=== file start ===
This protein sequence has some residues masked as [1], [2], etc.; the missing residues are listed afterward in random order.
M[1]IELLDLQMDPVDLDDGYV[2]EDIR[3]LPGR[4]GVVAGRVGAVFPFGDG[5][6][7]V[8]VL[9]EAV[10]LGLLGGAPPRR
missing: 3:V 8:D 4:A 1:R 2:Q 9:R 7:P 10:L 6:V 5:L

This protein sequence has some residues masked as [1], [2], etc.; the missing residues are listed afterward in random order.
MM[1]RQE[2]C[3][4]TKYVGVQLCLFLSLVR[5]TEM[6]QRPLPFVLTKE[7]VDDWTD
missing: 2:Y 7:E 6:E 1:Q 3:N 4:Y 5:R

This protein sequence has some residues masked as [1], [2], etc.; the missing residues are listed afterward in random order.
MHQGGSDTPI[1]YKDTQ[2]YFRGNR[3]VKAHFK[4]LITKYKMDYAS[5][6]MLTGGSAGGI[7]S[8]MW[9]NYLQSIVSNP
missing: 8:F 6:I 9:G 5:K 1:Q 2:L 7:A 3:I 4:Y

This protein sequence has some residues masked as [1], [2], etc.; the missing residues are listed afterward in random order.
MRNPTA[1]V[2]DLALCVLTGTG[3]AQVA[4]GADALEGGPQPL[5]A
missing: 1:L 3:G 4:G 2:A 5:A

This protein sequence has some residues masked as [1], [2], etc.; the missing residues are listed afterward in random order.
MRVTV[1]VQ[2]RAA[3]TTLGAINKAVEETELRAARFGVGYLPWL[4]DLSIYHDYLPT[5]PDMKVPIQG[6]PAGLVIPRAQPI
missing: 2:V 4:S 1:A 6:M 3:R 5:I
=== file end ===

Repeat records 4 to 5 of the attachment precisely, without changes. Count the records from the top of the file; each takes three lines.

This protein sequence has some residues masked as [1], [2], etc.; the missing residues are listed afterward in random order.
MRNPTA[1]V[2]DLALCVLTGTG[3]AQVA[4]GADALEGGPQPL[5]A
missing: 1:L 3:G 4:G 2:A 5:A

This protein sequence has some residues masked as [1], [2], etc.; the missing residues are listed afterward in random order.
MRVTV[1]VQ[2]RAA[3]TTLGAINKAVEETELRAARFGVGYLPWL[4]DLSIYHDYLPT[5]PDMKVPIQG[6]PAGLVIPRAQPI
missing: 2:V 4:S 1:A 6:M 3:R 5:I